Race Engineer: “Primes - but he (Daniel Ricciardo) stopped later than you”
Sebastian Vettle: “Tough luck!”
The Chinese GP didn’t give fans anything to shout about but it did provide the type of set up economists love by throwing up a mix of strategies, gains and losses based on the constantly evolving track and tyre conditions. The circuit comprises two 270° right hand corners which caused all to suffer from left front graining and it proved to be a limiting factor during the race.
Generally the trend this season compared to last is to pit one less time in race conditions. Last year, the soft and more grip-giving tyre (which is 0.6 - 0.8 of a second faster over 1 lap when used as a new set) gave optimum performance over 5 – 6 laps during a three stop strategy. This year the majority of leading runners have been aiming for two stops in race conditions as they can eek more life out of the softer rubber without falling off a performance cliff as quickly. Eight laps into a stint in Shanghai the medium tyre became quicker as graining caused the soft compound to lose performance which essentially means that 0.6 - 0.8 of a second advantage gets whittled down and then becomes slower after those eight laps.
Pre-race models demonstrated that a two stop strategy would be about six seconds quicker than a three stop strategy but care would be needed to enable than to happen. The graph below shows that Fernando Alonso went for a three stop strategy. He took the life out of soft tyres and dumped them after 12 laps. Ricciardo went for a two stop strategy. He managed to squeeze 17 laps out of his tyres and produce competitive lap times. So why did Alonso rather than Ricciardo finish on the podium? Because Ricciardo he could not get past his team-mate Sebastian Vettel (despite implied team orders).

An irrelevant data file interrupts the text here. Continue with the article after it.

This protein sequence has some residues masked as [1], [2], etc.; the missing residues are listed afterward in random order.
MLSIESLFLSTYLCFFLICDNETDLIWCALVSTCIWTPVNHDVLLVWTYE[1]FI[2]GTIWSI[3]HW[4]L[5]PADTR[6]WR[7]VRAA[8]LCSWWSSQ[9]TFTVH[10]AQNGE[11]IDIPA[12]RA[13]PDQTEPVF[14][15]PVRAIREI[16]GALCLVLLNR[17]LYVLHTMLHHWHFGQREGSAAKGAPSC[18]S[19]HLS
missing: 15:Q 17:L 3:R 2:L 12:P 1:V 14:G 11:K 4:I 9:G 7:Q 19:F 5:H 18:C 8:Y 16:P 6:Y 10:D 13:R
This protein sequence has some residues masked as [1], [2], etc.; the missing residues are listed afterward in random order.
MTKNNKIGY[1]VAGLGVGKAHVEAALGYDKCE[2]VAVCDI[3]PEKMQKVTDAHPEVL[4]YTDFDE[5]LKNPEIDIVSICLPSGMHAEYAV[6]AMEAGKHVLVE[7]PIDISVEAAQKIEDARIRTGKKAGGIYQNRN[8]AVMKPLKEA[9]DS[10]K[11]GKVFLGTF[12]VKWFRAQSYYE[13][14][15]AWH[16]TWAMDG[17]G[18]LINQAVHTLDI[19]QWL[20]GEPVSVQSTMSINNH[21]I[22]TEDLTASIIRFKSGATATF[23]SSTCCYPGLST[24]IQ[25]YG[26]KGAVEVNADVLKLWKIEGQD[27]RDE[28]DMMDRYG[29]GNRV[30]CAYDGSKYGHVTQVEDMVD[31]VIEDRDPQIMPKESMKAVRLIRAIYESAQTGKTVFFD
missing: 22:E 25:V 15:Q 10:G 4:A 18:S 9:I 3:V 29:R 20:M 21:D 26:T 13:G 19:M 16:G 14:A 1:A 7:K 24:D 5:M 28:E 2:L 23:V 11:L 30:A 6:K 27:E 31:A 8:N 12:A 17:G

Vettel was initially on a three stop plan but by lap 25 everyone had decided a two stopper was the optimum strategy. If Vettel had let Ricciardo through on lap 23 then Ricciardo would have caught Alonso with four laps to go. Alonso was forced into a 23 lap final stint in a bid to outwit Rosberg in the Mercedes. The Mercedes driver sailed past Alonso during the final stint as the offset didn’t work out the way of the Ferrari number 1.
This move by Alonso ultimately cost him time on the road relative to Ricciardo but Ricciardo lost out by being behind Vettel. The graphic below shows how much quicker he was than his team mate prior to being allowed past.
Nico Rosberg's Mercedes spent much of the race catching up after a poor start but good economics got him into 2nd.
Can Mercedes be caught? The silver arrows had a 22kp/h advantage over the Red Bull on the kilometre long straight at the Shanghai International circuit. That equates to almost 100 meters or 2 seconds on average. Development through the season would allow for the better teams to find about 1.5 – 2 seconds overall. The technology is very immature and so bigger gains can be made by the teams who have more to learn from their overall package.
Mercedes will win the championship but their massive advantage should narrow substantially in the second half of the season.